Raising wages, squeezing corporate rents key to recovery from COVID-19 shock

Must Read

How To Block Your Bank Account And SIM Card In Case Of Emergency

Losing your phone and wallet or having them stolen can be very frustrating. However, in case that happens to...

List of United Bank for Africa (UBA) Sort Codes & Branches (with addresses) in Nigeria

The sort code is a number that usually identifies both the bank and the branch where an account is held. The sort...

Free 250,000 FG/CAC Business Names Registration for MSMES

Business formalisation Support of the Micro, Small & Medium Enterprises (MSMEs) Survival Fund As part of Federal Government’s post-Covid-19 Pandemic...
- Advertisement -

The world should tackle hyper-inequality to build back a better global economy from the devastation caused by the coronavirus pandemic, according to UNCTAD’s Trade and Development Report 2020.

Of all the pre-existing conditions exposed by the COVID-19 shock, hyper-inequality – the product of four decades of wage repression (see Figure) – poses the biggest threat.

The report warns that talk of a “K”-shaped recovery is already pointing to the prospect of an even more unequal future, with a “v-shaped” recovery for the wealthy and a struggle for everyone else.

Building on long-standing research, UNCTAD worries that polarization is now hard-wired into the hyper globalised growth model in both developed and developing countries.

It argues that tackling this problem must go beyond calls to “leave no one behind” and look instead at how policy choices pick winners and threaten to block a more inclusive recovery.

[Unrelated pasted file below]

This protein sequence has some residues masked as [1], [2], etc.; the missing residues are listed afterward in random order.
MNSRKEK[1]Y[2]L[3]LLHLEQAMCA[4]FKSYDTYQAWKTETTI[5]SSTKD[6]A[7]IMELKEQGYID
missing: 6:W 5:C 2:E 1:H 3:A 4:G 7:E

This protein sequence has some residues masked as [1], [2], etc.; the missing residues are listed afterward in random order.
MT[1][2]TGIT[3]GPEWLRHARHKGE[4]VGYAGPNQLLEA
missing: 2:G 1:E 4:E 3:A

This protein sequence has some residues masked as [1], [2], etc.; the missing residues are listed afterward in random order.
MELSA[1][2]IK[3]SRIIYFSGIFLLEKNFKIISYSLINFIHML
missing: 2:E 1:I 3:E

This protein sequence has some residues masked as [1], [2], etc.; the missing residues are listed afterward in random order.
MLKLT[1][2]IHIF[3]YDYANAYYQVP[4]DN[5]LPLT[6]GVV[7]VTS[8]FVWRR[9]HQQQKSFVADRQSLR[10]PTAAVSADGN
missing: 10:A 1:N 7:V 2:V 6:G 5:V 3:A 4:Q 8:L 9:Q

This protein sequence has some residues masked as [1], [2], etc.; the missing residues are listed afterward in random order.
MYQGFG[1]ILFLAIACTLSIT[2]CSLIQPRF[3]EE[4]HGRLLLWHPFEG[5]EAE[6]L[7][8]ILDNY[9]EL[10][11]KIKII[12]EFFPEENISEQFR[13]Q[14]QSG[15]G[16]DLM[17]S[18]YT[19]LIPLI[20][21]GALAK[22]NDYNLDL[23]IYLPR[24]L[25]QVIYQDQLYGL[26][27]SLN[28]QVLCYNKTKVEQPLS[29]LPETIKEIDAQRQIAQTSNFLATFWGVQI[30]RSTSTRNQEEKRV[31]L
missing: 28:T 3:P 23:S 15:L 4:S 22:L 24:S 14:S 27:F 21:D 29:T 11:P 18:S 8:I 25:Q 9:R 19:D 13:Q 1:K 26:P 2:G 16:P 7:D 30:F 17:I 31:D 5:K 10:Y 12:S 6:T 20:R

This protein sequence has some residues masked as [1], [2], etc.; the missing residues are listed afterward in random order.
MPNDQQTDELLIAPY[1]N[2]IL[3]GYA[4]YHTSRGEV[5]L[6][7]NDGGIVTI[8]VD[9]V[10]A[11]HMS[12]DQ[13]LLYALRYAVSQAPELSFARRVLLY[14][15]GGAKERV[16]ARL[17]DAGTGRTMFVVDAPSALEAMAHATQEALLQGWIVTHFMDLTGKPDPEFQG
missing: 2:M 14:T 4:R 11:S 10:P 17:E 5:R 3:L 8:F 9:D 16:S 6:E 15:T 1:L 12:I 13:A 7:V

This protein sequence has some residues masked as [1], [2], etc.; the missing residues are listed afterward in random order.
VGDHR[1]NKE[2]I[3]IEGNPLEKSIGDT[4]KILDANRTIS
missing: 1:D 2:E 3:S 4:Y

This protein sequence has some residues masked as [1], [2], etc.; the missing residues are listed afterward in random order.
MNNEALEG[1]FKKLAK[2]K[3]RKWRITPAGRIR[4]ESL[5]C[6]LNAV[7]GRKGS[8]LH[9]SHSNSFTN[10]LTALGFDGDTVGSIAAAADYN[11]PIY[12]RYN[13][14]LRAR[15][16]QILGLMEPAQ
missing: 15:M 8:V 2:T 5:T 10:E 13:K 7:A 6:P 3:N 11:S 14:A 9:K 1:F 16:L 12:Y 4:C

- Advertisement -

The global financial crisis revealed the extent to which the financial industry had come to dominate policy and business decisions while fuelling unreliable and unsustainable growth.

“Change was promptly promised but the rules and practices governing the distribution of income and economic power have remained largely the same,” said Richard Kozul-Wright, UNCTAD’s director of the division on globalization and development strategies.

According to the report, the channelling of almost a trillion dollars a year by S&P companies to stock buybacks, rather than investment, is a measure of just how rigged the rules of the game have become, while the prevailing policy mix has favoured rising asset prices only adding to the problem.

Figure: Real wage growth, selected countries, 1980–2019 (10-year percentage point changes)

- Advertisement -

Raising wages, squeezing corporate rents key to recovery from COVID-19 shock
Source: UNCTAD Secretariat calculations based on UN Global Policy Model

Fragile global economy, marred by inequalities

As a result, by early 2020 the global economy had grown more fragile, marred by deeper inequalities, soaring debt and a fractured multilateral governance.

UNCTAD says the COVID-19 pandemic provides a second chance to recover better but unless there is a dialling back of regulatory capture by corporations and inequalities are reduced, the global economy will become even more fragile and the damage from the next shock will be even more profound.

The report shows that focusing on trade growth or foreign direct investment fails to address the underlying “rules of the game” that frame the inequality challenge.

- Advertisement -

While both stalled after the global financial crisis, free trade agreements, tax havens, strict intellectual property regimes, shell companies, share buybacks and monopsony power continued to squeeze wages and boost rents.

Calls to reglobalisse as quickly as possible do not, UNCTAD argues, offer a desirable route out of this global recession. What the world needs now is a better recovery than the one that followed the last global crisis.

The report focuses, in particular, on the emerging threat of economic fissuring and the resulting income polarization. In a reversal of successful development dynamics, advanced sectors can shed jobs and resources that are absorbed by backward sectors.